Section 7 of the Bill makes the Minister for Finance his own judge Sub-section 3 says:—

If within such time or extended time as is mentioned in the foregoing sub-section any person proves to the satisfaction of the Minister for Finance the matters mentioned in the foregoing sub-section, the Minister for Finance shall certify in writing that the order made by the District Justice under this Section in respect of such sum of money may be discharged, and upon production of such certificate to a District Justice such District Justice shall discharge such order.

In other words, the Minister for Finance is made a judge in his own case. After an order is made by a District Justice in regard to money lodged in the bank about which there is some doubt as to the ownership, you have to prove to the Minister for Finance, and not to the Court, that that money belongs to you. I would suggest, in order to be constitutional, that the proof that the money belongs to the person who claims it should be made to the Circuit Court of the district in which the person concerned resides. The Minister who is responsible and who would otherwise claim the money should not be made his own judge in his own case. These are merely a few blemishes apart from the general trend of the Bill that suggest themselves to me.

It would seem as if the Government have conceived the Bill without paying very much attention to the Constitution. If we have a written Constitution we should be careful that it is not violated in a manner which will leave it open to the ordinary individual citizen to say, with a certain amount of reason, that there is a written Constitution but that it is utterly ignored in a number of these enactments which have been introduced on the plea of special circumstances. Special circumstances do warrant in some cases extraordinary action. In view of the fact that we have the Courts functioning, that we have police established in almost every town and village in which they were at any time established, and that we have the means of enforcing the law, I think we should have greater regard for the Constitution than we have had up to the present. It is not so much the punishment you inflict as being in a position of inflicting any punishment at all. You cannot inflict punishment by summary indictment unless you first catch the prisoner. For these reasons and for these violations, in my humble opinion, of the Constitution I am going to vote against the Bill.


In view of the very grave constitutional question raised by Senator O'Farrell I am sure the Seanad would be glad of the assistance of the Attorney-General. I think we ought to extend an invitation to him now to take his seat in the Seanad as he is within the precincts. If that is the wish of the Seanad I shall ask the Attorney-General to take his seat.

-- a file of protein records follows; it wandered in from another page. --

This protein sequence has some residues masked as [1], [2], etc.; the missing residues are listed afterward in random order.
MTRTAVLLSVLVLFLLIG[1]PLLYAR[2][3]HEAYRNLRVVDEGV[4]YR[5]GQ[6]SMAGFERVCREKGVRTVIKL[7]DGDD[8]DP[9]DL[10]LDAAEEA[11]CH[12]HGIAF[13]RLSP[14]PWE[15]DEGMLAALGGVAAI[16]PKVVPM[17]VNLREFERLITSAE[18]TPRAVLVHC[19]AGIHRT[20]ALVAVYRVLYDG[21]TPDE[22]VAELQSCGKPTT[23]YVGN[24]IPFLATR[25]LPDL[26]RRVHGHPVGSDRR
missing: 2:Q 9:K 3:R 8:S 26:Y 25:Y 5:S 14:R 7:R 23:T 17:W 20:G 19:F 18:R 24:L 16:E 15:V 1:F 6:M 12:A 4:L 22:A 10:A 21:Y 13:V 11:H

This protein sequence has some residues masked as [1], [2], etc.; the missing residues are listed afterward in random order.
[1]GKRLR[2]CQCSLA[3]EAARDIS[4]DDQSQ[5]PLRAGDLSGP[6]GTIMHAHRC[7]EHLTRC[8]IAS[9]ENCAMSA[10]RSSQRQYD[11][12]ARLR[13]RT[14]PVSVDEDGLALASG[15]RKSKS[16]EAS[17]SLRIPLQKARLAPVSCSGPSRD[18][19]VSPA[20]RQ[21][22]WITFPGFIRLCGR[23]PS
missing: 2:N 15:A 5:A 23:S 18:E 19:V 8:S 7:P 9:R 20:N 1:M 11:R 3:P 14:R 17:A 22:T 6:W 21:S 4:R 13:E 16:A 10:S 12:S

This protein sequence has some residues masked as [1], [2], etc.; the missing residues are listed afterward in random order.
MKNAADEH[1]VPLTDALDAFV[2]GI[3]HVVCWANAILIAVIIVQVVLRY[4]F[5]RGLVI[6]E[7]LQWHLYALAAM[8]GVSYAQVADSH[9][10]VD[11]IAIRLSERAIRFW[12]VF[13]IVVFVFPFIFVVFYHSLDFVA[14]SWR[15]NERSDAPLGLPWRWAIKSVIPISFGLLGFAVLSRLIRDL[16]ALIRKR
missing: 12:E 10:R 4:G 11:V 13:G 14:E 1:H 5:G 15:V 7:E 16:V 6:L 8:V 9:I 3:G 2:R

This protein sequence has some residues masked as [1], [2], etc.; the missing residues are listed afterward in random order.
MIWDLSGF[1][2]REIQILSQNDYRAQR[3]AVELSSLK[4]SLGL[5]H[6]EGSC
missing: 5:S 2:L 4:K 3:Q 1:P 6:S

Might I just say a word in reference to the point raised by Senator O'Farrell? I regard this as a very serious matter indeed because there is little doubt as to the language of Article 72 of the Constitution. I will read it: "No person shall be tried on any criminal charge without a jury save in the case of charges in respect of minor offences triable by law before a court of summary jurisdiction." That is to say, in every case of a criminal charge, except in cases of minor offences which under the law could be tried by a court of summary jurisdiction, every accused person is entitled to a jury. I do not see anything in the preamble of this Bill or in its title which suggests that it seeks to alter the Constitution. What I wish to point out to the Attorney-General is this, that unless he introduces into this Bill, if he considers that that would be a proper way of dealing with it, a Section which would describe these offences in Part II of the Schedule as minor offences, then in my opinion the power here conferred upon District Justices to try such cases as robbery under arms without a jury is going beyond the Constitution. I would have little doubt that any person, convicted by a District Justice for a charge of that kind, and tried and sentenced to twelve months' imprisonment without a jury, would be entitled to have the proceedings set aside as being a violation of the Constitution. It is a very difficult matter to know how exactly it ought to be dealt with.

Primarily, it seems to be a point of order for the Chairman, that is to say, to rule whether this particular provision to which Senator O'Farrell has called attention is or is not a breach of the Constitution, because if he was of opinion that it was a breach of the Constitution it might be his duty, if called upon to rule it as a matter of order, to say that being a breach of the Constitution it was outside the scope of the Bill, because the Bill does not purport to affect the Constitution or to alter it in any way. I do not like doing that until some definite understanding has been arrived at between the Speaker of the Dáil and myself as regards our position in this matter. This Bill has passed through the Dáil and I do not know whether this point which Senator O'Farrell is making was made there or not, but I must assume that the Speaker considered these various Sections as the Bill went along, and I must assume that if the Speaker was of the opinion that the Section violated the Constitution, he would have called the attention of the Dáil to it. Being in ignorance of what happened. I am not going to deal with this as a matter of order in this particular case. I would seriously urge the Attorney-General to consider this matter. It might be possible, as I have suggested, to remedy the difficulty by prescribing in the Section that these offences in Part II are minor offences. Whether that can be done consistently with the character of the offences is another matter, but unless there is some provision of that kind put into the Bill it seems to me that in giving power to the District Justice to try charges of this kind without a jury, and to impose a sentence of twelve months' imprisonment, this Bill over-steps the expressed language of Article 72 of the Constitution. For that reason, I think it would be important to have the views of the Attorney-General, because I am sure he must have considered this point.